Example Diagram

You can create diagrams to show a wide variety of relationships, and you are not restricted to having either a single element type or elements from a single phase on a diagram. Therefore, you can create appropriate relationships (such as Realize or Trace) to elements where no relationship was previously defined.

Consider the following diagram, which shows how a series of requirements are traced to Use Cases and then Classes:

 

Traceability-Trace

 

The diagram instantly shows:

That two levels of Requirements are realized by Use Cases
Which Requirement is realized by which Use Case(s)
How some of the Use Cases are implemented by Class elements
 

You can drill down on each Use Case (or, in other Traceability diagrams, any other composite element) to display more detailed diagrams showing how the Use Case meets the Requirement; the Close Account Use Case, for example, contains a Communication diagram and a Sequence diagram.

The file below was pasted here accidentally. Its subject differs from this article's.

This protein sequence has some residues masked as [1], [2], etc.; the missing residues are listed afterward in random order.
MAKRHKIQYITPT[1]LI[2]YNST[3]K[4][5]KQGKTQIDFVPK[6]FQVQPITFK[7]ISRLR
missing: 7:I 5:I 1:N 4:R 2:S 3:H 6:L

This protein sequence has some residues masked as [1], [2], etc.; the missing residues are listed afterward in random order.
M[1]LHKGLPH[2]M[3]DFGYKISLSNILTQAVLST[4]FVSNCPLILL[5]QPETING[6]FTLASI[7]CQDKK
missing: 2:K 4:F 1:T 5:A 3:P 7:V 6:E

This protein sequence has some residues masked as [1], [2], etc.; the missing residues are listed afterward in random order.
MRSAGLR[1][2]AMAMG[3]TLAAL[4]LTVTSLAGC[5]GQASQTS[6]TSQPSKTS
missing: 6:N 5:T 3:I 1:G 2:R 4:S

You can tailor your Traceability diagrams to depict any level of granularity and any stages of development that are appropriate; for example, you might:

Narrow the above diagram to show development from just the Remove User Requirement, or
Extend it to include Interfaces, Components, Test Case elements or any other facet of the system or process
 

Building a diagram

A number of tools are available to for creating diagrams that show traceability:

Select the diagram context menu option Add | Related Elements to automatically add elements linked to the selected element
On the Relationships window, use the context menu option Place Related Element in Diagram to add elements to the diagram that are directly linked to the selected element
On the Traceability window, add elements that are indirectly linked
 

Notes

Whilst the Traceability diagram itself provides information on the definition, design and implementation of a business process feature, much more information can be obtained using the Traceability tools
 

Learn more